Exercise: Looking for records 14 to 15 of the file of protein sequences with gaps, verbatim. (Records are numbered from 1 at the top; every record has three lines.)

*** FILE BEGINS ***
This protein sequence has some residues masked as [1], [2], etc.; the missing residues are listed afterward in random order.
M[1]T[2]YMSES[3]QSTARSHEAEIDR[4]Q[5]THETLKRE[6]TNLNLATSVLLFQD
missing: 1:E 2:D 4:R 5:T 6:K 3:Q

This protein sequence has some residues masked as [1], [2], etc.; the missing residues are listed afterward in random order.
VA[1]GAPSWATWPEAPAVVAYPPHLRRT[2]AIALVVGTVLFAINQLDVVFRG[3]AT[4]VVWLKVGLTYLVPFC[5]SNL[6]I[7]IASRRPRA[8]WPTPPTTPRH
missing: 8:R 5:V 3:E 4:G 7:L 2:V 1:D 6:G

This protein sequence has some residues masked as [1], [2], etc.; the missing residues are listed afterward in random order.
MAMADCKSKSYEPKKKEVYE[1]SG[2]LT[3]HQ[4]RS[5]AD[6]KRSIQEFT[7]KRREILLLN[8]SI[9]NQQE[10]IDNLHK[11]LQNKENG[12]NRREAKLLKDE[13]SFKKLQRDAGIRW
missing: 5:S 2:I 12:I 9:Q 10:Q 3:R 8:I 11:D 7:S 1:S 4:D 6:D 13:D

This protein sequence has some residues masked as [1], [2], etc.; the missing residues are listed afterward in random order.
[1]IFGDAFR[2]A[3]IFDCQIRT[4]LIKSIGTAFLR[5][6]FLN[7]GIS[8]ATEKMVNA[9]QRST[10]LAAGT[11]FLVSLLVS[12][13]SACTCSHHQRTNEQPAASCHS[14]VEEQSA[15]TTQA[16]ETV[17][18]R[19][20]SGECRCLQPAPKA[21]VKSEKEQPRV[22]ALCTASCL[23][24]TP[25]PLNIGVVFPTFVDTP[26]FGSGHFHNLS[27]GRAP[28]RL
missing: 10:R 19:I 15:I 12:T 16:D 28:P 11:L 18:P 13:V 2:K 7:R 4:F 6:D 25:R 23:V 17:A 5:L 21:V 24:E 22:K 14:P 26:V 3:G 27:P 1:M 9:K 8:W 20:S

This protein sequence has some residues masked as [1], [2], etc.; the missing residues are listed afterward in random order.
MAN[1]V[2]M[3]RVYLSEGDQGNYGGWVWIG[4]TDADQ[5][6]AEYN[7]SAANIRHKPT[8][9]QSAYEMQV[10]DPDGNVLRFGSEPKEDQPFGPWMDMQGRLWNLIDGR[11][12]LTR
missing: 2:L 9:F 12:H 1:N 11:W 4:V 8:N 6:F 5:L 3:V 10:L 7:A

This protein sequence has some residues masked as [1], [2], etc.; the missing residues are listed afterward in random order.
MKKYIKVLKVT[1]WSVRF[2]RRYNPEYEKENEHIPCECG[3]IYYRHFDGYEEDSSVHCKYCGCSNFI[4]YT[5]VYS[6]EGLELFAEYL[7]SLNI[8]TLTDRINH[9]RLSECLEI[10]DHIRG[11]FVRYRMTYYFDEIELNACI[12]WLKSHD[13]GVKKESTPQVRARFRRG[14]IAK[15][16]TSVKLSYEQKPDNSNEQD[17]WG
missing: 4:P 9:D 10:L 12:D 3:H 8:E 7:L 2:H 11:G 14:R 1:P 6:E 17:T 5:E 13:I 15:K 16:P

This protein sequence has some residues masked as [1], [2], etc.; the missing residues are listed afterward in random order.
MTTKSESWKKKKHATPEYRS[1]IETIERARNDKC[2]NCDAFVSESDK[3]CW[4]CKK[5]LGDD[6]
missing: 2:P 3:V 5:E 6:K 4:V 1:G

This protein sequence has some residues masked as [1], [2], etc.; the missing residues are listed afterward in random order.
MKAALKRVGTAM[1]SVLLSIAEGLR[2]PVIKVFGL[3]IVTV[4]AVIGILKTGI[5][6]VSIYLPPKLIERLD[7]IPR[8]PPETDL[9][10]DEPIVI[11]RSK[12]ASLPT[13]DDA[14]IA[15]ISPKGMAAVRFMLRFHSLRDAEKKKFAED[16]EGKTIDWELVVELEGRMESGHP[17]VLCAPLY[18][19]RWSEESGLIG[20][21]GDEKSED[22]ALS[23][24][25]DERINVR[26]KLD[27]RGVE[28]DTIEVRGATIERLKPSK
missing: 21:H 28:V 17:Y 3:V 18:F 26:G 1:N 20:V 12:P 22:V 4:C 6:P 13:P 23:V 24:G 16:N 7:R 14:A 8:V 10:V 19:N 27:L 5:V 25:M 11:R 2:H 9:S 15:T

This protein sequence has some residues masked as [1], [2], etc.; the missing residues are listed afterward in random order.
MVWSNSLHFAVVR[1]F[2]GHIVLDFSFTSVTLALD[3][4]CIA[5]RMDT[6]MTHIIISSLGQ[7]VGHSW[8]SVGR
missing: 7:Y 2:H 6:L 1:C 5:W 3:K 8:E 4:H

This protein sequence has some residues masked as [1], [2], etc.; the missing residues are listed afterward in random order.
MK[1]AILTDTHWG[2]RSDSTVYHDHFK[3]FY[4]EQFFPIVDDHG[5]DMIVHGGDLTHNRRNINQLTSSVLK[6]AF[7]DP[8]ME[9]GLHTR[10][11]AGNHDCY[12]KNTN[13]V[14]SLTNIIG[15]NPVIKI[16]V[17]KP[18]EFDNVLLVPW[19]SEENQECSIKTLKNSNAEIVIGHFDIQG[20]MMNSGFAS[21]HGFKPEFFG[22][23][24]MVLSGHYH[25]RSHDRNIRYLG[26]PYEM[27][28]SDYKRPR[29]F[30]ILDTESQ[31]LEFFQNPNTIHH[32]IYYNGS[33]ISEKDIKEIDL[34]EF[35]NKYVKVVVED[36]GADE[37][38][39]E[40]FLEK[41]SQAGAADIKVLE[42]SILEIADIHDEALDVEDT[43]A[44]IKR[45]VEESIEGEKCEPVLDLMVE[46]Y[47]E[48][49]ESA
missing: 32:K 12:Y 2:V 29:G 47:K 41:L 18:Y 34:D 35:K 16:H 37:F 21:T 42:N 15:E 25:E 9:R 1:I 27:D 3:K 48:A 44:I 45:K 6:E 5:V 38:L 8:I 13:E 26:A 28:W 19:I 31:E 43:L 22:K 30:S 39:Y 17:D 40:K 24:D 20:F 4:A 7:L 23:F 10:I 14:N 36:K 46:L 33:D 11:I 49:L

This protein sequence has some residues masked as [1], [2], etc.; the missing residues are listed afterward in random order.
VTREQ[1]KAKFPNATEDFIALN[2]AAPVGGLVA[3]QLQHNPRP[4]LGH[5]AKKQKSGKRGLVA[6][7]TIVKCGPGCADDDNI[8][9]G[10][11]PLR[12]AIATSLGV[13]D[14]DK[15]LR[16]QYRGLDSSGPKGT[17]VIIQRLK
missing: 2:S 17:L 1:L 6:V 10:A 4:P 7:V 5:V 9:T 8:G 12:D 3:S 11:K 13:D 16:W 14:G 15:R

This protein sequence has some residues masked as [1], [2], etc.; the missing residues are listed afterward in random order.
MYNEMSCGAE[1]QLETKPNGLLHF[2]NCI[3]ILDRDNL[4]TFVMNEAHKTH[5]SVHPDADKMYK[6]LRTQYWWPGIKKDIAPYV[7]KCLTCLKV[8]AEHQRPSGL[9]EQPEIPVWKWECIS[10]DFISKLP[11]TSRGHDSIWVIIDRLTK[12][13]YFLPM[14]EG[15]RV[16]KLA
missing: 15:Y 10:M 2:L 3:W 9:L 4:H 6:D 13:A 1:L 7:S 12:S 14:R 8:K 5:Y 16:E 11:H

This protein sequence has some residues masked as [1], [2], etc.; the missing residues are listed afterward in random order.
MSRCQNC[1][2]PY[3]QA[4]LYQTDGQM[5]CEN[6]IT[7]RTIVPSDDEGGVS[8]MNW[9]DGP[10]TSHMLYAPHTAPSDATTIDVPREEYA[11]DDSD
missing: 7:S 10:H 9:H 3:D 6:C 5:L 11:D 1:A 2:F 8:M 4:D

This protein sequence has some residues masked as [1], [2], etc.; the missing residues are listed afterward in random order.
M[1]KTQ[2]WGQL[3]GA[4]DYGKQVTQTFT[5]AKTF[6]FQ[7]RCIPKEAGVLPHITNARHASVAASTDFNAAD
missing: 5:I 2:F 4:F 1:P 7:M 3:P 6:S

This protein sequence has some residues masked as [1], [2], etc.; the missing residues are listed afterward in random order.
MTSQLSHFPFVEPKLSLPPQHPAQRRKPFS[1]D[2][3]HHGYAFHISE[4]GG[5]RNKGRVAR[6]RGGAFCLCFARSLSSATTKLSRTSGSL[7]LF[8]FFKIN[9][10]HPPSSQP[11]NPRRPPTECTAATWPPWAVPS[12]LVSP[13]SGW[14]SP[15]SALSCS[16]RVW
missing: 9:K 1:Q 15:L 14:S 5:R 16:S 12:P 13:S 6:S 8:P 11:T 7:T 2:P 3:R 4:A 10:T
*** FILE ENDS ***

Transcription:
This protein sequence has some residues masked as [1], [2], etc.; the missing residues are listed afterward in random order.
M[1]KTQ[2]WGQL[3]GA[4]DYGKQVTQTFT[5]AKTF[6]FQ[7]RCIPKEAGVLPHITNARHASVAASTDFNAAD
missing: 5:I 2:F 4:F 1:P 7:M 3:P 6:S

This protein sequence has some residues masked as [1], [2], etc.; the missing residues are listed afterward in random order.
MTSQLSHFPFVEPKLSLPPQHPAQRRKPFS[1]D[2][3]HHGYAFHISE[4]GG[5]RNKGRVAR[6]RGGAFCLCFARSLSSATTKLSRTSGSL[7]LF[8]FFKIN[9][10]HPPSSQP[11]NPRRPPTECTAATWPPWAVPS[12]LVSP[13]SGW[14]SP[15]SALSCS[16]RVW
missing: 9:K 1:Q 15:L 14:S 5:R 16:S 12:P 13:S 6:S 8:P 11:T 7:T 2:P 3:R 4:A 10:T